Little Miss No Name as "The Little Match Girl"
Poor Little Miss No Name. She's such a sad little waif, in her burlap dress and ruined hair. Even without her tear, she's rather pathetic. Little Sis loves her dearly, and the burlap dress was exchanged for prettier clothes almost immediately.
Little Sis was game for a photo shoot, though. Little Miss No Name reminds us of The Little Match Girl, from the Hans Christian Andersen story. Especially if you see her in her original box. (Scroll down on this post at Modern Kiddo - look at the box!) We didn't have a lot of snow to work with, but we made do.
A little campy of us, I know. She makes such a sweet little waif. And don't worry - Little Sis wrapped her in a blanket as soon as we were done taking pictures.
"The Little Match Girl" is such a sad tale. I know many parents shy away from it, as its ending is just too much. [If you have never read the original, click here.] I first read it to Big Sis several years ago, when we checked out The Annotated Hans Christian Andersen from the library. Andersen did not see the ending as tragic, by the way. Read the last annotation on the tale at SurLaLune Fairy Tales.
I use the story as a way of teaching compassion. For a gorgeously illustrated picture book version, I must recommend the one by the great Jerry Pinkney. [He talks about it here.] The setting is more American than Danish, and the crowds of people filling the pages make the invisibility of the little girl all the more heartbreaking.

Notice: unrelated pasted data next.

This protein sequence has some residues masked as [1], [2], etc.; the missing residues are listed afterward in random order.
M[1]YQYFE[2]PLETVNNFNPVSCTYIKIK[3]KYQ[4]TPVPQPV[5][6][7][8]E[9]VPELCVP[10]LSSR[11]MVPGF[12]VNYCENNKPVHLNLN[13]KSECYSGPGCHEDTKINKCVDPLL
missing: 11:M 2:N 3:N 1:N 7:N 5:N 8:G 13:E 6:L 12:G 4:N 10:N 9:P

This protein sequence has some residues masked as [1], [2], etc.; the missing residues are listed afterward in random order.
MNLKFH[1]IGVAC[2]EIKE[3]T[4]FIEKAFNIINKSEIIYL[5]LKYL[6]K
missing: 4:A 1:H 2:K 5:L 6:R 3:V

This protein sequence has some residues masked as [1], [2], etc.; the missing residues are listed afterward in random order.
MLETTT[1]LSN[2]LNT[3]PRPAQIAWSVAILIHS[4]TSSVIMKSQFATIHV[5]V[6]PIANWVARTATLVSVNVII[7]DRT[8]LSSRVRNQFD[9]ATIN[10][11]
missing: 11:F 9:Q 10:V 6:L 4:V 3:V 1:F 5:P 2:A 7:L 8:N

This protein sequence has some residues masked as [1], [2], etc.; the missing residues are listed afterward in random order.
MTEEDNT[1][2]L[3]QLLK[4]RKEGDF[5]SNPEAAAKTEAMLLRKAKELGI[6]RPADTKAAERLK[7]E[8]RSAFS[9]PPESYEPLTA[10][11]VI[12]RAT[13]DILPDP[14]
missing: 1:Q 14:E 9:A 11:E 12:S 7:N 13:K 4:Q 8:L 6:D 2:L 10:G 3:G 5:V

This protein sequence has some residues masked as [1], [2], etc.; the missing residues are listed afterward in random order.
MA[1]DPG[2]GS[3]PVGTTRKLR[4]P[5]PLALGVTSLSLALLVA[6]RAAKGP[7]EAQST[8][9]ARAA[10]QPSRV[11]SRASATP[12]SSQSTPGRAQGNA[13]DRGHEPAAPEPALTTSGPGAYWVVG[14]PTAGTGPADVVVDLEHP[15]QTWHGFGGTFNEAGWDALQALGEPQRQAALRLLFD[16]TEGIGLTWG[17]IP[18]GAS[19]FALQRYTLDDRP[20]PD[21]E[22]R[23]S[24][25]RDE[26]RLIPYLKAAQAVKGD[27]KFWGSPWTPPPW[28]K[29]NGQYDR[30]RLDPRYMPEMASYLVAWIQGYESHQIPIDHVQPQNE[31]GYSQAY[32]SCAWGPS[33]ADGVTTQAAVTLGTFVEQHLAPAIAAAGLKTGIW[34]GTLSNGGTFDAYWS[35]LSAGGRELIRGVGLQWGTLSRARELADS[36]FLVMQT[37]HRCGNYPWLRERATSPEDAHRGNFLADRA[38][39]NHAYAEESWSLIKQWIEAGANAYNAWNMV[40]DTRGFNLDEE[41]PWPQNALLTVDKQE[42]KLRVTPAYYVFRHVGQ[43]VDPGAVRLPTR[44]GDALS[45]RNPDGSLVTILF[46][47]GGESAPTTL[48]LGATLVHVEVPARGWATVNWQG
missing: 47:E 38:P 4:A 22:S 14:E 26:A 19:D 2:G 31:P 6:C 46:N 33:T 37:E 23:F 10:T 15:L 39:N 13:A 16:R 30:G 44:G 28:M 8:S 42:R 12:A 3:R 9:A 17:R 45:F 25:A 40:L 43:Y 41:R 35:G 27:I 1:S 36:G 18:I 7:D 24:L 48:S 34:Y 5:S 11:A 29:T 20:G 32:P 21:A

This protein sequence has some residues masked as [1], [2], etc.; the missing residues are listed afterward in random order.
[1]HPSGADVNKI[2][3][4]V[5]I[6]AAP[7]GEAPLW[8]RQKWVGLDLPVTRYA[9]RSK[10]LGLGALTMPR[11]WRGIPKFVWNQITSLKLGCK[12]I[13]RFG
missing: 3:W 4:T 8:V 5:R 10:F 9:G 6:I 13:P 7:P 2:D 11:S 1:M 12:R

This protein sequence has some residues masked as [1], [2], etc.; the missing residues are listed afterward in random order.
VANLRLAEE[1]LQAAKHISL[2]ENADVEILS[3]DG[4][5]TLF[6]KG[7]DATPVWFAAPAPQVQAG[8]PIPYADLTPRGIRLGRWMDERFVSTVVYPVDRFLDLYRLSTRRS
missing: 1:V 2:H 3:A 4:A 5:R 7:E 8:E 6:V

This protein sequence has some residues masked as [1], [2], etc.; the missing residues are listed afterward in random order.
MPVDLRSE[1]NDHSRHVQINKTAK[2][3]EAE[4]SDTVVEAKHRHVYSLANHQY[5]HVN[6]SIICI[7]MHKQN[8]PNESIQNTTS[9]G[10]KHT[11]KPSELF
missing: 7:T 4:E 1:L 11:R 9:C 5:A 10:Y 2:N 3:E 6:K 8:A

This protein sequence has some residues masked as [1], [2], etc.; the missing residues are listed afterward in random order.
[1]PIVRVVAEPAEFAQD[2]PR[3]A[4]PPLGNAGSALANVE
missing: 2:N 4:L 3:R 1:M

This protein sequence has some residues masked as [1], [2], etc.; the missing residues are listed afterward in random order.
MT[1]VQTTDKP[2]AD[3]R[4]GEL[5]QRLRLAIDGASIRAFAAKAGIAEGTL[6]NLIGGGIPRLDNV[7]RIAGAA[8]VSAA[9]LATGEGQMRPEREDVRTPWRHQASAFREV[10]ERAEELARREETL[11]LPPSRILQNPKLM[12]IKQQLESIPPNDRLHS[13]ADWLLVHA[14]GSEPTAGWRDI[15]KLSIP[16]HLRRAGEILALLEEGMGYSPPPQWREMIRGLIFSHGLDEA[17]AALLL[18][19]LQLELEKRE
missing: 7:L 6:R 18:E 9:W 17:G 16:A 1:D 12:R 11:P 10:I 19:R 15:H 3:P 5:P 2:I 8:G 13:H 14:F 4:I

My daughters love to watch old movies and cartoons, as most of you know. Here is the first film version, a British silent called The Little Match Seller, from 1902.
This animated short from Columbia/Screen Gems was released in 1937. It was nominated for an Academy Award, losing to Disney's The Old Mill. Little Sis loves this cartoon, by the way. Her daddy will leave the room if it comes on the TV.
And here is the 1954 live-action version by Castle Films.
If we'd had more snow over Christmas, I might have put together this post then. It's a bit depressing for a Christmas tale, of course, but that is when it's set.